Contact: Steve Roy
Media Relations Department
(256) 544-0034

Barbara Kennedy
Penn State Univ.
(814) 863-4682

Wallace Tucker
Chandra X-ray Observatory Center
(617) 496-7998

RELEASE: 00-162

Using NASA’s Chandra X-ray Observatory, astronomers have
made the first long-duration X-ray survey of the Hubble Deep
Field North. They detected X-rays from six of the galaxies in the
field, and were surprised by the lack of X-rays from some of the
most energetic galaxies in the field.

The X-ray emitting objects discovered by the research team are
a distant galaxy thought to contain a central giant black hole,
three elliptically shaped galaxies, an extremely red distant
galaxy, and a nearby spiral galaxy.

“We were expecting about five X-ray sources in this field,” said
Professor Niel Brandt of Pennsylvania State University,
University Park, and one of the leaders of the research team
that conducted the survey. “However, it was very surprising to
find that none of the X-ray sources lined up with any of the
submillimeter sources.”

The submillimeter sources are extremely luminous, dusty
galaxies that produce large amounts of infrared radiation.
Because they are over ten billion light years from Earth, their
infrared radiation is shifted to longer, submillimeter wavelengths
as it traverses the expanding universe. The primary source of
the large power of the submillimeter sources is thought to be an
unusually high rate of star formation, or the infall, or accretion of
matter into a giant black hole in the center of the galaxy. X-ray
observations provide the most direct measure of black hole
accretion power. X-rays, because of their high energy, would be
expected to pass through the gas and dust in these galaxies,
unlike visible light.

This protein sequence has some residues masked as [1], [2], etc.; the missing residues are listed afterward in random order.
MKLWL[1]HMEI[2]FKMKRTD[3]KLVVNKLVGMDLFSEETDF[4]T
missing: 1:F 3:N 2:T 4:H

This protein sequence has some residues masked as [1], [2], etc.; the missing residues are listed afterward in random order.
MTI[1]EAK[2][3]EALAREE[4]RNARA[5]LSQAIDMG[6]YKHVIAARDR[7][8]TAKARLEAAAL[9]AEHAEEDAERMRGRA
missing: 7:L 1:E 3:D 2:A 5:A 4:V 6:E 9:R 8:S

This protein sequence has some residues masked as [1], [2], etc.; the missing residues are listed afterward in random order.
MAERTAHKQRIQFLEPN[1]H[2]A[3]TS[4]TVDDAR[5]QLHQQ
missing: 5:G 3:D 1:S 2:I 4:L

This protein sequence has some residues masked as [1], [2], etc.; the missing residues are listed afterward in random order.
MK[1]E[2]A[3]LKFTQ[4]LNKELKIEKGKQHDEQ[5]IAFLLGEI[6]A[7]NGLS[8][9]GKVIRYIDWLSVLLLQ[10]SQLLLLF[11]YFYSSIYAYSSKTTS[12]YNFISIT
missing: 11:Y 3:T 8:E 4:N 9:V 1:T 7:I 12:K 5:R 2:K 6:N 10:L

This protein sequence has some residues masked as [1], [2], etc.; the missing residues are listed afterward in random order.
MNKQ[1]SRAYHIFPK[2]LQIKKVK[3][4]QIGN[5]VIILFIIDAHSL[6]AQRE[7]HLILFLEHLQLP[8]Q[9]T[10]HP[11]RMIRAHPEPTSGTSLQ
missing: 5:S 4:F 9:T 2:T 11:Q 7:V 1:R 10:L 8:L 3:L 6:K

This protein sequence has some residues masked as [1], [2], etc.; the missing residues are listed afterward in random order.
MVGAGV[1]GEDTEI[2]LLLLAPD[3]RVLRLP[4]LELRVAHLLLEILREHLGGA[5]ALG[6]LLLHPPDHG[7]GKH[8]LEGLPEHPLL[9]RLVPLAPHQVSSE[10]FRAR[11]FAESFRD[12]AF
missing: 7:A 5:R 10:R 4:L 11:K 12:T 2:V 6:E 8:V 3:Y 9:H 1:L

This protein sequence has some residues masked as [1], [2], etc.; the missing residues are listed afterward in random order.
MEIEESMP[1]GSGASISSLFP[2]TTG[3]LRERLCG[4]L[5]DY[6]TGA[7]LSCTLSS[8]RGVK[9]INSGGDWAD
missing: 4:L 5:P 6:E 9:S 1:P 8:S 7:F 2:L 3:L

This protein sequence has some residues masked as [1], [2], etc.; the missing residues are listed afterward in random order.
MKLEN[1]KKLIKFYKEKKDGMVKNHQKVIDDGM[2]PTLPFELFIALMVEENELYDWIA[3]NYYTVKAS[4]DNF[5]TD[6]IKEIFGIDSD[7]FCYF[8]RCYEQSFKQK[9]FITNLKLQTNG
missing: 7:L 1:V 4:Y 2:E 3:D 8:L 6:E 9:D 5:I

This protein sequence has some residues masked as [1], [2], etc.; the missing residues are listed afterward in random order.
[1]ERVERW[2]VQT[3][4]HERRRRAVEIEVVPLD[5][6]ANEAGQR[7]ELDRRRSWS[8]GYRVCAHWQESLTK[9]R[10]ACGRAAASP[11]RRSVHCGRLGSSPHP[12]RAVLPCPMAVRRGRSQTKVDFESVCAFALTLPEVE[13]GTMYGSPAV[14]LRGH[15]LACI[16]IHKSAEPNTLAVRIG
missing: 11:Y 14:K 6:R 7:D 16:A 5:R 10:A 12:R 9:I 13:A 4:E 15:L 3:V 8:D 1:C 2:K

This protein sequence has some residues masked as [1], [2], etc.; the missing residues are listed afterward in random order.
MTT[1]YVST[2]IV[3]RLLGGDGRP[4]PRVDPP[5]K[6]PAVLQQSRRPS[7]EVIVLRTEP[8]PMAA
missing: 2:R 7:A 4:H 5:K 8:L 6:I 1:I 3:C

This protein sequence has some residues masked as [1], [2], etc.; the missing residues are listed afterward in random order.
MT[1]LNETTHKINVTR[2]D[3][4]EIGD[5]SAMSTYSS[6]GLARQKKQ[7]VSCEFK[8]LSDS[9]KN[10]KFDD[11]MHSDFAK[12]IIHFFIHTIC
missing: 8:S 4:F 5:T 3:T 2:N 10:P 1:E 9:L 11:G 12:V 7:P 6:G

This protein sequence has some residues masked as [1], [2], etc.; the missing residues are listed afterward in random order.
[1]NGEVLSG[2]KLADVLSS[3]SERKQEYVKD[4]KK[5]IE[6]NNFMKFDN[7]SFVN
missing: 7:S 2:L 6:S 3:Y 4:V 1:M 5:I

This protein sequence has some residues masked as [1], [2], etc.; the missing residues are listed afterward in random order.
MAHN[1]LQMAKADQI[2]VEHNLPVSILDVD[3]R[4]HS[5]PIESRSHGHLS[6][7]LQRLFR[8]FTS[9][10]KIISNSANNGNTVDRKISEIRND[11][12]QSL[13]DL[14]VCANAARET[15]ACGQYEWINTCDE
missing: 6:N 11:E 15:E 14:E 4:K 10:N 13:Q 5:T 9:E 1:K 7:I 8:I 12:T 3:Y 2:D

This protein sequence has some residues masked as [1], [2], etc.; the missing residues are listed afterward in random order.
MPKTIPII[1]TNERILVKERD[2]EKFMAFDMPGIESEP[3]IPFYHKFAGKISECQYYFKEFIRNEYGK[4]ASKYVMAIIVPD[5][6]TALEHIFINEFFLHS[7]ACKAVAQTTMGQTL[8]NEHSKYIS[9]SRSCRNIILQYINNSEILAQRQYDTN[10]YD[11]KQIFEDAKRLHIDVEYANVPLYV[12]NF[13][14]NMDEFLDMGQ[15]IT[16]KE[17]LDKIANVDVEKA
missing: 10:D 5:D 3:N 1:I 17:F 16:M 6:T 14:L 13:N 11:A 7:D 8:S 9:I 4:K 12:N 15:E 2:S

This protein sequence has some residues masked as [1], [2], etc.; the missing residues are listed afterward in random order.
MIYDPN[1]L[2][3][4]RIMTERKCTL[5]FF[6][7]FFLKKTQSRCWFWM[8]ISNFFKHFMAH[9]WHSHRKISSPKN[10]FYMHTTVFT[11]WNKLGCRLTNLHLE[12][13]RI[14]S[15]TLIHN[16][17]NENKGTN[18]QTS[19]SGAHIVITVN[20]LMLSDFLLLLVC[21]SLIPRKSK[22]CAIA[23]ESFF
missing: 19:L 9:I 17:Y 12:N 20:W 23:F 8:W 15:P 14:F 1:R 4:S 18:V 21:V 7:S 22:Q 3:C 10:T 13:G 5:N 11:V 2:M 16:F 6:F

“With Chandra we have been able to place the best X-ray
constraints ever on submillimeter sources,” said Ann
Hornschemeier, also of Penn State, and the lead author of an
upcoming Astrophysical Journal paper describing the
discovery. “Our results indicate that less than 15 percent of the
submillimeter sources can be luminous X-ray sources.”

“That means,” Brandt explains, “Either there is an enormous
amount of star formation in those galaxies, or these objects
contain the best-hidden black holes in the universe.”

Chandra’s increased spatial resolution — the capability to
concentrate X-rays into a smaller area — also increases its
sensitivity for detecting fainter X-ray sources than ever before.
“Many of our sources are fainter than any source that was
detected in the deepest observations by all previous X-ray
observatories,” Hornschemeier says. The research team used
Chandra’s Advanced CCD Imaging Spectrometer (ACIS) to
make the unusually deep observation of the Hubble Deep Field
in X-rays for about 46 hours in November 1999.

The authors of the research paper titled “X-Ray Sources in the
Hubble Deep Field Detected by Chandra” are A. E.
Hornschemeier, W. N. Brandt, G. P. Garmire, D. P. Schneider,
P. S. Broos, L. K. Townsley, D. N. Burrows, E. D. Feigelson,
and J. A. Nousek at Penn State; M. W. Bautz at the
Massachusetts Institute of Technology,

Cambridge, Mass.; R. Griffiths at Carnegie Mellon University,
Pittsburgh, Penn.; D. Lumb at the European Space Research
and Technology Center in The Netherlands; and W. L. W.
Sargent at the California Institute of Technology, Pasadena,
Calif. The paper will be published in the September issue of the
Astrophysical Journal.

The ACIS X-ray camera was conceived and developed for
NASA by Penn State and the Massachusetts Institute of
Technology under the leadership of Gordon Garmire, Professor
of Astronomy and Astrophysics at Penn State.

NASA’s Marshall Space Flight Center in Huntsville, Ala.,
manages the Chandra program. TRW, Inc., Redondo Beach,
Calif., is the prime contractor for the spacecraft. The
Smithsonian’s Chandra X-ray Center controls science and flight
operations from Cambridge, Mass.

Images associated with this release are available on the World
Wide Web at:



Science Contacts:

Niel Brandt, 814-865-3509,
Ann E. Hornschemeier, 814-863-0182,